An earlier point of origin for this quote comes from a 1919 speech by Bertram Carr who was the Mayor of Carlisle, England. Carr addressed “The Fifty-First Annual Co-operative Congress”, a gathering inspired by social reformers and the cooperative movement and said “The past history of an old walled city such as this leaves its legacy of ideas antiquated and out of date. These, as expressed in tangible form, are an embarrassment, and hinder the wheels of progress, but we view these, I hope, in the spirit of the optimist to whom every difficulty is an opportunity, and not as the pessimist, to whom every opportunity presents some difficulty.”

Writing in Inc. in July 2015, Jayson Demers wrote “You're always going to have problems in your life, whether they come up as personal issues, professional challenges, or flat-out bad luck that ruins your day. If you can train your mind to view these problems as opportunities for growth, you'll become far more adept at handling them quickly, efficiently, and with less stress.” One of the reasons why people choose to avoid seeing opportunities in each difficulty is the necessity to leave one’s comfort zone.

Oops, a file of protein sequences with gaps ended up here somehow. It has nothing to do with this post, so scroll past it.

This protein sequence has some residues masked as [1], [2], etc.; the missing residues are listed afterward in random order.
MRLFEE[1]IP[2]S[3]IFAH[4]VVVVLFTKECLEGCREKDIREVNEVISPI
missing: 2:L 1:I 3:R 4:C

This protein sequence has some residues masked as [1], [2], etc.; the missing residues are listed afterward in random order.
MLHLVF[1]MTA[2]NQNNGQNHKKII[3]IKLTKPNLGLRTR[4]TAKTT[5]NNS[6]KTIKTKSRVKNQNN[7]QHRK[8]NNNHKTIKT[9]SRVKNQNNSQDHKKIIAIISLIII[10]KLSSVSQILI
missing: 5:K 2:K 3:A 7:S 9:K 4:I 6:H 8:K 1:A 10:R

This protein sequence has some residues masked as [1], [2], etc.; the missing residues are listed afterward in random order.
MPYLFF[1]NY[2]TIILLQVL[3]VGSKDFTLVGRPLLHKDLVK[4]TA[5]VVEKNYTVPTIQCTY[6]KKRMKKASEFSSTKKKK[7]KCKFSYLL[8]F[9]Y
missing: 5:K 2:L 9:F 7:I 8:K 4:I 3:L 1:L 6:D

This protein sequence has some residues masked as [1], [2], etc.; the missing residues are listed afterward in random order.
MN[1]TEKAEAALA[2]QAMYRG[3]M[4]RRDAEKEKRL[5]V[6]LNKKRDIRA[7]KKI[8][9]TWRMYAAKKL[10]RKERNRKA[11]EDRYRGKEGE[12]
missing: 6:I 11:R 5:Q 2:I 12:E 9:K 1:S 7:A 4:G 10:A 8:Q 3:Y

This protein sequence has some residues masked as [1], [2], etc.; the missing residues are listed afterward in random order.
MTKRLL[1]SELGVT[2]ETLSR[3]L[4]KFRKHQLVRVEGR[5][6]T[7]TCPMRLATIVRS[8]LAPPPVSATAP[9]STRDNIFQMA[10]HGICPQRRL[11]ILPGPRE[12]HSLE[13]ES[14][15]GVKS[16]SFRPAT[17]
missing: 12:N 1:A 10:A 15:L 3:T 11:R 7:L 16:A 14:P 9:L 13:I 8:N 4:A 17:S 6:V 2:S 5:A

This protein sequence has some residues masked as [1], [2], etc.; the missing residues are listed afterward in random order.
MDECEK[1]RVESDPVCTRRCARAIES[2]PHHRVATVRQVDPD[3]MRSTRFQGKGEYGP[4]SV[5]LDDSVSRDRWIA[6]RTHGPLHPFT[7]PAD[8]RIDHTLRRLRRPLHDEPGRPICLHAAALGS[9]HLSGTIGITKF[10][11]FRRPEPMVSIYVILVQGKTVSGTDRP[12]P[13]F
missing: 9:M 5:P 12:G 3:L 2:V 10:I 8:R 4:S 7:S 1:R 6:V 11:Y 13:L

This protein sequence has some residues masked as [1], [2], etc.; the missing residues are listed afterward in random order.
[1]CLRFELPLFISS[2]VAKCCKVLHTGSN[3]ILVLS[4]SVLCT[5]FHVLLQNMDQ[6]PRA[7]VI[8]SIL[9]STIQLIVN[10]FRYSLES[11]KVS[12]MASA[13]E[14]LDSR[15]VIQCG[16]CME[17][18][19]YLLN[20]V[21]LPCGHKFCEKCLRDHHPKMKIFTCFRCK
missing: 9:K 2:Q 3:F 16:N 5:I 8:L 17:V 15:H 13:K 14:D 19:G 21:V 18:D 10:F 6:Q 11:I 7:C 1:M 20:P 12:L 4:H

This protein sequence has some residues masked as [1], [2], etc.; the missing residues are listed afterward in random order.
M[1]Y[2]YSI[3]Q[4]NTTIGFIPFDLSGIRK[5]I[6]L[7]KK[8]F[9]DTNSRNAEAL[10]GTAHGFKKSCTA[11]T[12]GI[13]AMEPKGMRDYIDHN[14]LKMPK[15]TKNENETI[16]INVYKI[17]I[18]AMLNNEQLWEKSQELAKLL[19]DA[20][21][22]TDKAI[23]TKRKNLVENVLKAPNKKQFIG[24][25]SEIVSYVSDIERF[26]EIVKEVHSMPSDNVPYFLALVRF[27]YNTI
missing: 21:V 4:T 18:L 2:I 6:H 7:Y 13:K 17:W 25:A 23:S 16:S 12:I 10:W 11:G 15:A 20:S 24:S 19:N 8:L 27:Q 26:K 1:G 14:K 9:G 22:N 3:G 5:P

As Dr. Stephen Joseph wrote in a November 5, 2016, Psychology Today article “The truth is that staying in your comfort zone—particularly when you do so out of fear—is not always exactly comfortable.”

When you avoid challenges, and intentionally avoid seeing opportunities in each difficulty, you then prevent yourself from having a new experience to learn about yourself. “To lead an authentic life,” Joseph suggested, “we need to take on new challenges that stretch us and give us more opportunities to be ourselves. It is not that the authentic person does not feel the same fear; rather, they are simply more willing to face their fear.”

Those who navigate the chaos remain true to their authentic self and seldom allow difficulties along their path limit where and how they see opportunities. Translating dreams into reality requires you to remain open to new experiences and cherish the challenges of learning about yourself.

Amanda Kahlow is one example of someone who finds the opportunity in each difficulty. Kahlow is the founder, executive chairman and chief strategy officer of 6sense, an account-based orchestration platform. Aside from her role in 6sense, she is committed to inspiring women and girls to achieve their dreams. So, on top of her involvement as a board member of Girl Rising, Amanda launched a retreat in 2019 for women CMOs, the Empowered CMO Network, where like-minded women come together to share ideas and inspire others. She dubs herself a passionate, positive, spiritual warrior for women and girls, and has a mission to prove that educating women is the number one solution of our time, not the number one problem.